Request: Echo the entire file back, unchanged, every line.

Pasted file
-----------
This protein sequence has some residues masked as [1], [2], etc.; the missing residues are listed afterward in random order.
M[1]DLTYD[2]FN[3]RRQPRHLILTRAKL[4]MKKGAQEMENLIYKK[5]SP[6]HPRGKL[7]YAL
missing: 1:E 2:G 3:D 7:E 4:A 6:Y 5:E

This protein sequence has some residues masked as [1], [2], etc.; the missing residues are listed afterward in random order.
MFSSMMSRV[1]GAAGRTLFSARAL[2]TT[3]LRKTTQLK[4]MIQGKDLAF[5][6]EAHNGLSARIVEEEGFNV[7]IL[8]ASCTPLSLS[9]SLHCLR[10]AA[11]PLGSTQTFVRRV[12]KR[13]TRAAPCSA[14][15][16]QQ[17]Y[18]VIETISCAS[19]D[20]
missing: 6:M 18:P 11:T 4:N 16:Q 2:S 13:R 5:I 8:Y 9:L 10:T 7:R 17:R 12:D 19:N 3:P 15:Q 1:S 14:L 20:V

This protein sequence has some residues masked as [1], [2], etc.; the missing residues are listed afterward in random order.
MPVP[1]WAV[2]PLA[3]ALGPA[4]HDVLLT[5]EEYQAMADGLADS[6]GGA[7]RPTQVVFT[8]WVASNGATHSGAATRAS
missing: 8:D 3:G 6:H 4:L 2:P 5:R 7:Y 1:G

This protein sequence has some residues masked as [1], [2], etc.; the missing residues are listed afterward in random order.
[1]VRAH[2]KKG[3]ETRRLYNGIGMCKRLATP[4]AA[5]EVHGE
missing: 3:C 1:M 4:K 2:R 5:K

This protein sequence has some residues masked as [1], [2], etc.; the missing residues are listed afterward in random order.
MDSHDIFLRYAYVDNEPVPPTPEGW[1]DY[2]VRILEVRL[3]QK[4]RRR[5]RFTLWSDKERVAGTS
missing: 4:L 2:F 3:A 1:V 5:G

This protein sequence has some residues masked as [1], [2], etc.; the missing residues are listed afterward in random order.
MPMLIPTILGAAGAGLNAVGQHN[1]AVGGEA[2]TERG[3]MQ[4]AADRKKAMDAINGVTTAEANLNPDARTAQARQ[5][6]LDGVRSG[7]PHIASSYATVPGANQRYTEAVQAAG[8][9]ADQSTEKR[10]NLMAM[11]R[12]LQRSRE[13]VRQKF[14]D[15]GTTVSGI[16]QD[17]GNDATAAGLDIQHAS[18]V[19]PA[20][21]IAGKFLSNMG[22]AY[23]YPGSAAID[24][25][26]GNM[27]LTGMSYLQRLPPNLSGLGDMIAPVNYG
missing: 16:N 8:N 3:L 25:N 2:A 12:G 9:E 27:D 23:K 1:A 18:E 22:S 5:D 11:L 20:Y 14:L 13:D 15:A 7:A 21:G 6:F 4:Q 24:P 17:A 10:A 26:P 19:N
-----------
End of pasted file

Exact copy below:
This protein sequence has some residues masked as [1], [2], etc.; the missing residues are listed afterward in random order.
M[1]DLTYD[2]FN[3]RRQPRHLILTRAKL[4]MKKGAQEMENLIYKK[5]SP[6]HPRGKL[7]YAL
missing: 1:E 2:G 3:D 7:E 4:A 6:Y 5:E

This protein sequence has some residues masked as [1], [2], etc.; the missing residues are listed afterward in random order.
MFSSMMSRV[1]GAAGRTLFSARAL[2]TT[3]LRKTTQLK[4]MIQGKDLAF[5][6]EAHNGLSARIVEEEGFNV[7]IL[8]ASCTPLSLS[9]SLHCLR[10]AA[11]PLGSTQTFVRRV[12]KR[13]TRAAPCSA[14][15][16]QQ[17]Y[18]VIETISCAS[19]D[20]
missing: 6:M 18:P 11:T 4:N 16:Q 2:S 13:R 5:I 8:Y 9:L 10:T 7:R 17:R 12:D 19:N 3:P 15:Q 1:S 14:L 20:V

This protein sequence has some residues masked as [1], [2], etc.; the missing residues are listed afterward in random order.
MPVP[1]WAV[2]PLA[3]ALGPA[4]HDVLLT[5]EEYQAMADGLADS[6]GGA[7]RPTQVVFT[8]WVASNGATHSGAATRAS
missing: 8:D 3:G 6:H 4:L 2:P 5:R 7:Y 1:G

This protein sequence has some residues masked as [1], [2], etc.; the missing residues are listed afterward in random order.
[1]VRAH[2]KKG[3]ETRRLYNGIGMCKRLATP[4]AA[5]EVHGE
missing: 3:C 1:M 4:K 2:R 5:K

This protein sequence has some residues masked as [1], [2], etc.; the missing residues are listed afterward in random order.
MDSHDIFLRYAYVDNEPVPPTPEGW[1]DY[2]VRILEVRL[3]QK[4]RRR[5]RFTLWSDKERVAGTS
missing: 4:L 2:F 3:A 1:V 5:G

This protein sequence has some residues masked as [1], [2], etc.; the missing residues are listed afterward in random order.
MPMLIPTILGAAGAGLNAVGQHN[1]AVGGEA[2]TERG[3]MQ[4]AADRKKAMDAINGVTTAEANLNPDARTAQARQ[5][6]LDGVRSG[7]PHIASSYATVPGANQRYTEAVQAAG[8][9]ADQSTEKR[10]NLMAM[11]R[12]LQRSRE[13]VRQKF[14]D[15]GTTVSGI[16]QD[17]GNDATAAGLDIQHAS[18]V[19]PA[20][21]IAGKFLSNMG[22]AY[23]YPGSAAID[24][25][26]GNM[27]LTGMSYLQRLPPNLSGLGDMIAPVNYG
missing: 16:N 8:N 3:L 25:N 2:A 12:G 9:E 27:D 23:K 1:A 18:E 22:S 5:D 11:L 20:Y 14:L 13:D 15:A 7:A 21:G 6:F 4:Q 24:P 17:A 10:A 26:P 19:N